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U.S. lawyers can defend war crimes suspects
THE HAGUE, Netherlands -- The U.S. government lifted a ban on American lawyers defending war crimes suspects after talks with the Yugoslav tribunal's president, a court spokesman said Friday.
The ban, part of an executive order seeking to halt support of individuals blacklisted by Washington, had derailed two cases since it was made public earlier this week. But during talks between the Treasury Department and tribunal President Theodor Meron, guarantees were given that lawyers would not be prosecuted for their work at the tribunal, spokesman Jim Landale said.
"Authority has been given by the Treasury for U.S. attorneys to practice here at the tribunal," Landale said. "I don't think we will have any problems in this matter the future."
The executive order, which took effect May 29, outlaws providing goods, services and funds to around 200 Balkan individuals listed by the United States, including legal services to war crimes suspects on trial in The Hague. Treasury official had earlier said that if American lawyers disregarded the ban they would expose themselves to felony charges.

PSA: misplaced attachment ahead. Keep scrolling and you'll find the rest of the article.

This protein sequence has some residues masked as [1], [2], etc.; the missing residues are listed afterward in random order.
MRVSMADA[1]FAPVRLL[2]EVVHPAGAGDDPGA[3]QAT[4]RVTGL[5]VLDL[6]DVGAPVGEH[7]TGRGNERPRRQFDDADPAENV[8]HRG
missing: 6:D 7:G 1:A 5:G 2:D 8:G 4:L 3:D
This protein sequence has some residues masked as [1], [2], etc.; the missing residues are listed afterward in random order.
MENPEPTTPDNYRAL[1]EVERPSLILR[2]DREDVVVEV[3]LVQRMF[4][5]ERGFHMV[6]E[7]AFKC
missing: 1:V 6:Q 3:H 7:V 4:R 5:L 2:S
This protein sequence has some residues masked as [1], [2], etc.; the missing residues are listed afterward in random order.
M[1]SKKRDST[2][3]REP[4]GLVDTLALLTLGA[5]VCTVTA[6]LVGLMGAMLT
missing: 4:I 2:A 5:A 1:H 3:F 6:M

An American lawyer who had stopped work earlier this week, David Cunningham, was back in court Friday after he and another attorney on the same case, John Ackerman, were "granted permission to represent" their client.
There are about 20 American lawyers defending suspects at the U.N. tribunal, established in 1993 by the U.N. Security Council to prosecute individuals responsible for war crimes during the Balkan wars of the 1990s.